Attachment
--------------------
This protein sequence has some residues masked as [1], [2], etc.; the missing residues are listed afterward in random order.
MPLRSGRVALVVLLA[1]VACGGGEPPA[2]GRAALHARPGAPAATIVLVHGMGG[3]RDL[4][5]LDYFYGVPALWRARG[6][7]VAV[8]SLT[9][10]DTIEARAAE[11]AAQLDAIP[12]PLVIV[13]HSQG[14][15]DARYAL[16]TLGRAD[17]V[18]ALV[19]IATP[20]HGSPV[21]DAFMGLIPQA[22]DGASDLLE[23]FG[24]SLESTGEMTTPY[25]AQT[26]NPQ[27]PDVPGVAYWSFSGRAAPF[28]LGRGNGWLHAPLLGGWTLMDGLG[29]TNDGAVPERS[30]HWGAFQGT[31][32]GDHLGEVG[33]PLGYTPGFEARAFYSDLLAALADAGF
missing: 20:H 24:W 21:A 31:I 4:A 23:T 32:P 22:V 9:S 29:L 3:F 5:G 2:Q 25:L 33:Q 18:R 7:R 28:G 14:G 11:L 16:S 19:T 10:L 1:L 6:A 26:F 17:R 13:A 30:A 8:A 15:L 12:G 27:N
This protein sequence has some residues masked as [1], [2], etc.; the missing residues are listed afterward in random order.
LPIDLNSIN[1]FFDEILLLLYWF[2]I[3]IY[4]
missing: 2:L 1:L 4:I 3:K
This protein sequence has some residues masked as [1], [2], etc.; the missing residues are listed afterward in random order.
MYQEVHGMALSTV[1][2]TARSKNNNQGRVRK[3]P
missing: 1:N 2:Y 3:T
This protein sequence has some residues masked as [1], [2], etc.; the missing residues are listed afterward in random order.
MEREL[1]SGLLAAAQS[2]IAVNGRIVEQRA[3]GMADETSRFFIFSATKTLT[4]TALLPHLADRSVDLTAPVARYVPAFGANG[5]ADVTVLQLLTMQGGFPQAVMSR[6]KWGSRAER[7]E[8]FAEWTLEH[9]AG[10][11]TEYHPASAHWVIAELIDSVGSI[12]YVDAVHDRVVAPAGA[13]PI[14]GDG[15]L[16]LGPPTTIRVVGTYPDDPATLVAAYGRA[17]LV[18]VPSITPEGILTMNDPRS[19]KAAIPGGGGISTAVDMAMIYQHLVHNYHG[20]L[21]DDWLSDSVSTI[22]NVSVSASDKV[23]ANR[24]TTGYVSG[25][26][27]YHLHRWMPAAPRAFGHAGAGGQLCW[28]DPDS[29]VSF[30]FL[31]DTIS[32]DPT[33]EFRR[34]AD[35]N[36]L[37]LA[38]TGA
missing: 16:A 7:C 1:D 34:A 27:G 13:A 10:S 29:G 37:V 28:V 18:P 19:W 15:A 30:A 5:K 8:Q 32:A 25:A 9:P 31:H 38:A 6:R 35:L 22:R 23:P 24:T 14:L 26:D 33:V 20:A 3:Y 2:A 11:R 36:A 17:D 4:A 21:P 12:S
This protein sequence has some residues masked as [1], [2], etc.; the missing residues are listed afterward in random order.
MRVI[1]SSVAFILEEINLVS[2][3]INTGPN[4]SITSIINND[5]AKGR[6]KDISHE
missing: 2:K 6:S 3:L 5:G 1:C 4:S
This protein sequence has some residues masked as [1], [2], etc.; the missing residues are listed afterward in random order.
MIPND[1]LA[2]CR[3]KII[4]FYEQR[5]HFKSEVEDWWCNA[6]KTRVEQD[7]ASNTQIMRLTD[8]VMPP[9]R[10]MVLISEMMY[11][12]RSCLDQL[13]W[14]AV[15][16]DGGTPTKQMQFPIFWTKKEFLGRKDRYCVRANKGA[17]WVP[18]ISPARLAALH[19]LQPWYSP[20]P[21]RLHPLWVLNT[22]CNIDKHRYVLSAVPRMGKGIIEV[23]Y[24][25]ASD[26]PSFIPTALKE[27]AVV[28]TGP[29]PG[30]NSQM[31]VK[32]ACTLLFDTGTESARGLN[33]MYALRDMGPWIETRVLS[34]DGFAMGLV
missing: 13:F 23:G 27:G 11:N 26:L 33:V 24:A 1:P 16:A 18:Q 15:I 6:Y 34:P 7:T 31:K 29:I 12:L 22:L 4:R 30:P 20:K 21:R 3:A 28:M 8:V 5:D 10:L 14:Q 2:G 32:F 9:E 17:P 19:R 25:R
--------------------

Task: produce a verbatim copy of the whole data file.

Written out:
This protein sequence has some residues masked as [1], [2], etc.; the missing residues are listed afterward in random order.
MPLRSGRVALVVLLA[1]VACGGGEPPA[2]GRAALHARPGAPAATIVLVHGMGG[3]RDL[4][5]LDYFYGVPALWRARG[6][7]VAV[8]SLT[9][10]DTIEARAAE[11]AAQLDAIP[12]PLVIV[13]HSQG[14][15]DARYAL[16]TLGRAD[17]V[18]ALV[19]IATP[20]HGSPV[21]DAFMGLIPQA[22]DGASDLLE[23]FG[24]SLESTGEMTTPY[25]AQT[26]NPQ[27]PDVPGVAYWSFSGRAAPF[28]LGRGNGWLHAPLLGGWTLMDGLG[29]TNDGAVPERS[30]HWGAFQGT[31][32]GDHLGEVG[33]PLGYTPGFEARAFYSDLLAALADAGF
missing: 20:H 24:W 21:A 31:I 4:A 23:T 32:P 22:V 9:S 29:L 3:F 5:G 2:Q 25:L 33:Q 18:R 7:R 28:G 14:G 11:L 16:S 19:T 10:L 1:L 6:A 26:F 17:R 13:A 30:A 8:A 15:L 12:G 27:N
This protein sequence has some residues masked as [1], [2], etc.; the missing residues are listed afterward in random order.
LPIDLNSIN[1]FFDEILLLLYWF[2]I[3]IY[4]
missing: 2:L 1:L 4:I 3:K
This protein sequence has some residues masked as [1], [2], etc.; the missing residues are listed afterward in random order.
MYQEVHGMALSTV[1][2]TARSKNNNQGRVRK[3]P
missing: 1:N 2:Y 3:T
This protein sequence has some residues masked as [1], [2], etc.; the missing residues are listed afterward in random order.
MEREL[1]SGLLAAAQS[2]IAVNGRIVEQRA[3]GMADETSRFFIFSATKTLT[4]TALLPHLADRSVDLTAPVARYVPAFGANG[5]ADVTVLQLLTMQGGFPQAVMSR[6]KWGSRAER[7]E[8]FAEWTLEH[9]AG[10][11]TEYHPASAHWVIAELIDSVGSI[12]YVDAVHDRVVAPAGA[13]PI[14]GDG[15]L[16]LGPPTTIRVVGTYPDDPATLVAAYGRA[17]LV[18]VPSITPEGILTMNDPRS[19]KAAIPGGGGISTAVDMAMIYQHLVHNYHG[20]L[21]DDWLSDSVSTI[22]NVSVSASDKV[23]ANR[24]TTGYVSG[25][26][27]YHLHRWMPAAPRAFGHAGAGGQLCW[28]DPDS[29]VSF[30]FL[31]DTIS[32]DPT[33]EFRR[34]AD[35]N[36]L[37]LA[38]TGA
missing: 16:A 7:C 1:D 34:A 27:G 13:A 10:S 29:G 37:V 28:V 18:P 19:W 15:A 30:A 5:K 8:Q 32:A 25:A 9:P 31:H 38:A 6:R 35:L 22:R 23:P 24:T 14:L 26:D 33:V 20:A 3:Y 2:A 11:R 36:A 17:D 4:A 21:P 12:S
This protein sequence has some residues masked as [1], [2], etc.; the missing residues are listed afterward in random order.
MRVI[1]SSVAFILEEINLVS[2][3]INTGPN[4]SITSIINND[5]AKGR[6]KDISHE
missing: 2:K 6:S 3:L 5:G 1:C 4:S
This protein sequence has some residues masked as [1], [2], etc.; the missing residues are listed afterward in random order.
MIPND[1]LA[2]CR[3]KII[4]FYEQR[5]HFKSEVEDWWCNA[6]KTRVEQD[7]ASNTQIMRLTD[8]VMPP[9]R[10]MVLISEMMY[11][12]RSCLDQL[13]W[14]AV[15][16]DGGTPTKQMQFPIFWTKKEFLGRKDRYCVRANKGA[17]WVP[18]ISPARLAALH[19]LQPWYSP[20]P[21]RLHPLWVLNT[22]CNIDKHRYVLSAVPRMGKGIIEV[23]Y[24][25]ASD[26]PSFIPTALKE[27]AVV[28]TGP[29]PG[30]NSQM[31]VK[32]ACTLLFDTGTESARGLN[33]MYALRDMGPWIETRVLS[34]DGFAMGLV
missing: 13:F 23:G 27:G 11:N 26:L 33:V 24:A 1:P 16:A 18:Q 15:I 6:Y 34:P 7:T 31:K 29:I 12:L 22:L 4:R 30:P 20:K 21:R 3:A 28:M 8:V 5:D 10:L 14:Q 2:G 32:F 9:E 17:P 19:R 25:R